February 13, 2008
American Hardcore: Not just for hardcore fans
Reviewer: Henry Leineweber
Rating (out of 5): ****
For a while, I mulled over whether to limit my recommendation of American Hardcore to just fans of the music. And decided firmly against it.
American Hardcore is a great film, and, like the genre of music it showcases, too many Americans missed it the first time around. For the unaware, Hardcore Punk (or simply Hardcore) arose out of the more familiar Sex Pistols/ Ramones school of punk rock from the late 1970s. Characterized by speed, loudness, violence, an aversion to any attempts to lump it into mainstream arena-rock, and a visceral hatred of Ronald Reagan, hardcore emerged as a true grassroots, underground force in the music scene, and has had a tremendous influence on rock music ever since.
With director Paul Rachman at the helm, American Hardcore chronicles the rise and fall of first-wave hardcore bands, including interviews with members of Black Flag, Bad Brains, Dead Kennedys, Minor Threat, and many others. The music is highly regional, and each is examined with a great deal of emphasis on the infamous L.A. and Washington DC scenes, with San Francisco, the Northwest, and late-comer New York City thrown into the mix.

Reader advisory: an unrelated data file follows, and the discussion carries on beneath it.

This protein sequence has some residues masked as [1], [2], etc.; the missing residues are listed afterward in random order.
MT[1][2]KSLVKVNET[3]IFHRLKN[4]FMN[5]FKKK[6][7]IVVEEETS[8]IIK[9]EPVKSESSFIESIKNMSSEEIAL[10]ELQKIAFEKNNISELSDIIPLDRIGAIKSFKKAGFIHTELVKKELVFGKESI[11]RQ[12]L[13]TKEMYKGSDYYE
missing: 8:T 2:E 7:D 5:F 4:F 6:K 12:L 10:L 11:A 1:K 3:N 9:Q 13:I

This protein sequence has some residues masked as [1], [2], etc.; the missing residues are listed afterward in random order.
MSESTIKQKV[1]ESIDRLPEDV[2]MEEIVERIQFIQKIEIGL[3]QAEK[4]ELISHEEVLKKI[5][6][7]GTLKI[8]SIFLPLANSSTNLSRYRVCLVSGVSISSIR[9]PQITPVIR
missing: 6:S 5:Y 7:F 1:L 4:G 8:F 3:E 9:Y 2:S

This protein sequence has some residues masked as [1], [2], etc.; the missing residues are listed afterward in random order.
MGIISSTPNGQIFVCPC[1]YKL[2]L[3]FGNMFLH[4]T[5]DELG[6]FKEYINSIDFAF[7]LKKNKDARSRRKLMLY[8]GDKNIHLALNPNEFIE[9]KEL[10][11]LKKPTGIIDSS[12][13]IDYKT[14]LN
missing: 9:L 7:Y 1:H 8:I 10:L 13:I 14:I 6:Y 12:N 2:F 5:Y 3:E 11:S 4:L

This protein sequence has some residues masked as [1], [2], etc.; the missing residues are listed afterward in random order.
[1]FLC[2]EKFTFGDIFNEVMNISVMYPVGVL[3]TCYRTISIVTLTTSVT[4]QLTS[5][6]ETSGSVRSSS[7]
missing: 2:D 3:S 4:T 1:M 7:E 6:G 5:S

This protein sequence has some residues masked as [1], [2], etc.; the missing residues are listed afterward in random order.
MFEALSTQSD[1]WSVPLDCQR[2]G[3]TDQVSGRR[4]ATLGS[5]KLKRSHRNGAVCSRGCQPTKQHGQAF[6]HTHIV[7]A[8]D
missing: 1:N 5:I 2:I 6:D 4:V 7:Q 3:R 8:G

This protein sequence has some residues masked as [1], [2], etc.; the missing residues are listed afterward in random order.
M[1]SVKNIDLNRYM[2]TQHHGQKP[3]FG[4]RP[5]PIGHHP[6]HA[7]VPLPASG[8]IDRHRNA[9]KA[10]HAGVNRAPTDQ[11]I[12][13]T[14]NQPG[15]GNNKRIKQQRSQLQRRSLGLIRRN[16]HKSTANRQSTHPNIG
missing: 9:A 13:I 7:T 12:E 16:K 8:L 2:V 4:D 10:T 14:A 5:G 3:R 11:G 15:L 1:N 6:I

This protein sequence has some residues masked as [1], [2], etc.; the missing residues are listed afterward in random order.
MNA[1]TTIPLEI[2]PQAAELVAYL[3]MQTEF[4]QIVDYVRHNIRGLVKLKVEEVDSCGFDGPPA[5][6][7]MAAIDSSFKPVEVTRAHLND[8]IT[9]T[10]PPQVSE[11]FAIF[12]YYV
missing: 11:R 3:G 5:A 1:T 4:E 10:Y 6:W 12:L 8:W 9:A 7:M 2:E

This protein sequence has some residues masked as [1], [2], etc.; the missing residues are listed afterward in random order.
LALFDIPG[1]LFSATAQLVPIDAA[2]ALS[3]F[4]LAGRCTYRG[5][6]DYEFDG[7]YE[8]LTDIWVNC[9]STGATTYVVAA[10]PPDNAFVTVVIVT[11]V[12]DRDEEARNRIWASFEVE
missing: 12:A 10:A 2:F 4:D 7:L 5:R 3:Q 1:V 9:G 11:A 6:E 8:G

Ironically, it's fans of hardcore music who may be turned off by the film, as it functions primarily as an introduction to the genre. However director commentary does provide some extra insight on the interviews, and the DVD features bonus videos of performances from Bad Brains, SS Decontrol, MDC, and Jerry's Kids, which are sure to keep the most dedicated fans entertained.
The film allows a peek into the lives of an often overlooked subculture, and lets even the most timid viewer vicariously experience punching your best friend in the teeth, stage-diving into a mosh pit, or throwing bricks in a Huntington Beach riot. Good fun and good viewing for all.
Posted by cphillips at February 13, 2008 3:02 PM